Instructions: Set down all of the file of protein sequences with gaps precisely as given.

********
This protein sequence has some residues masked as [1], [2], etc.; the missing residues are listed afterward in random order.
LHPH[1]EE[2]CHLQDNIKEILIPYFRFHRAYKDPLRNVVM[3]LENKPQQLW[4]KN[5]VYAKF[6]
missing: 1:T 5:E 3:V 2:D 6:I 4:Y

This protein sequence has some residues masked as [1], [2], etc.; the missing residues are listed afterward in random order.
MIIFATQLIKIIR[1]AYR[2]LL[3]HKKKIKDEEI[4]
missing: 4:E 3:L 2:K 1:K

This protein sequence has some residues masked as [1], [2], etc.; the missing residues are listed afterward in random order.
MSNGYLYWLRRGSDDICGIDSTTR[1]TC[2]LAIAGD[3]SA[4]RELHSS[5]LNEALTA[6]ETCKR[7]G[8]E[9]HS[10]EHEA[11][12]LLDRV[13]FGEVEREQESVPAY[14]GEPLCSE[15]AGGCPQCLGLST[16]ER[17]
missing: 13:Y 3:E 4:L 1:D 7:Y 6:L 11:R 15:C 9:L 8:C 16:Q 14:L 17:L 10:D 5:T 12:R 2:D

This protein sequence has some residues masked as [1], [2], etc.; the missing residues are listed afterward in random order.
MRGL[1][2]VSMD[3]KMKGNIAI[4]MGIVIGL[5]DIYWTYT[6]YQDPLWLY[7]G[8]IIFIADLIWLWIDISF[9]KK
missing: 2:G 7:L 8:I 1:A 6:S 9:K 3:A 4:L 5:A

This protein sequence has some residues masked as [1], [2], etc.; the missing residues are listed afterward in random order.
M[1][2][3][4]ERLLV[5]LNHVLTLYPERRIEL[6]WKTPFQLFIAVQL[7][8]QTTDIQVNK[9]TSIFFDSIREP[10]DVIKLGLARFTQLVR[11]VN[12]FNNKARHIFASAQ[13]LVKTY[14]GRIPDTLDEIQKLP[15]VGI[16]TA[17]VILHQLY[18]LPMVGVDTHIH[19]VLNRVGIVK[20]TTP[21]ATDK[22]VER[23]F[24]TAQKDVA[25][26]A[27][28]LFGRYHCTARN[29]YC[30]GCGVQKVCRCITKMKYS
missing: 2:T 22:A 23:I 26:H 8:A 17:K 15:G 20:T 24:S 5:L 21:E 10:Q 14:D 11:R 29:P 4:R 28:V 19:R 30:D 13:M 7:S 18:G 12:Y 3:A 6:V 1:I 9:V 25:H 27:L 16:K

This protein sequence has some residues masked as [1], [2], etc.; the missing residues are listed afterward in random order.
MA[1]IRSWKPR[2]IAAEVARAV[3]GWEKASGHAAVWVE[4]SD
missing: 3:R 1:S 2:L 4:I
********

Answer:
This protein sequence has some residues masked as [1], [2], etc.; the missing residues are listed afterward in random order.
LHPH[1]EE[2]CHLQDNIKEILIPYFRFHRAYKDPLRNVVM[3]LENKPQQLW[4]KN[5]VYAKF[6]
missing: 1:T 5:E 3:V 2:D 6:I 4:Y

This protein sequence has some residues masked as [1], [2], etc.; the missing residues are listed afterward in random order.
MIIFATQLIKIIR[1]AYR[2]LL[3]HKKKIKDEEI[4]
missing: 4:E 3:L 2:K 1:K

This protein sequence has some residues masked as [1], [2], etc.; the missing residues are listed afterward in random order.
MSNGYLYWLRRGSDDICGIDSTTR[1]TC[2]LAIAGD[3]SA[4]RELHSS[5]LNEALTA[6]ETCKR[7]G[8]E[9]HS[10]EHEA[11][12]LLDRV[13]FGEVEREQESVPAY[14]GEPLCSE[15]AGGCPQCLGLST[16]ER[17]
missing: 13:Y 3:E 4:L 1:D 7:Y 6:L 11:R 15:C 9:L 8:C 16:Q 14:L 17:L 10:D 5:T 12:R 2:D

This protein sequence has some residues masked as [1], [2], etc.; the missing residues are listed afterward in random order.
MRGL[1][2]VSMD[3]KMKGNIAI[4]MGIVIGL[5]DIYWTYT[6]YQDPLWLY[7]G[8]IIFIADLIWLWIDISF[9]KK
missing: 2:G 7:L 8:I 1:A 6:S 9:K 3:A 4:L 5:A

This protein sequence has some residues masked as [1], [2], etc.; the missing residues are listed afterward in random order.
M[1][2][3][4]ERLLV[5]LNHVLTLYPERRIEL[6]WKTPFQLFIAVQL[7][8]QTTDIQVNK[9]TSIFFDSIREP[10]DVIKLGLARFTQLVR[11]VN[12]FNNKARHIFASAQ[13]LVKTY[14]GRIPDTLDEIQKLP[15]VGI[16]TA[17]VILHQLY[18]LPMVGVDTHIH[19]VLNRVGIVK[20]TTP[21]ATDK[22]VER[23]F[24]TAQKDVA[25][26]A[27][28]LFGRYHCTARN[29]YC[30]GCGVQKVCRCITKMKYS
missing: 2:T 22:A 23:I 26:H 8:A 17:K 15:G 20:T 24:S 5:L 21:E 10:Q 14:D 11:R 29:P 4:R 28:V 19:R 30:D 13:M 7:S 18:G 12:Y 3:A 6:V 1:I 9:V 25:H 27:L 16:K

This protein sequence has some residues masked as [1], [2], etc.; the missing residues are listed afterward in random order.
MA[1]IRSWKPR[2]IAAEVARAV[3]GWEKASGHAAVWVE[4]SD
missing: 3:R 1:S 2:L 4:I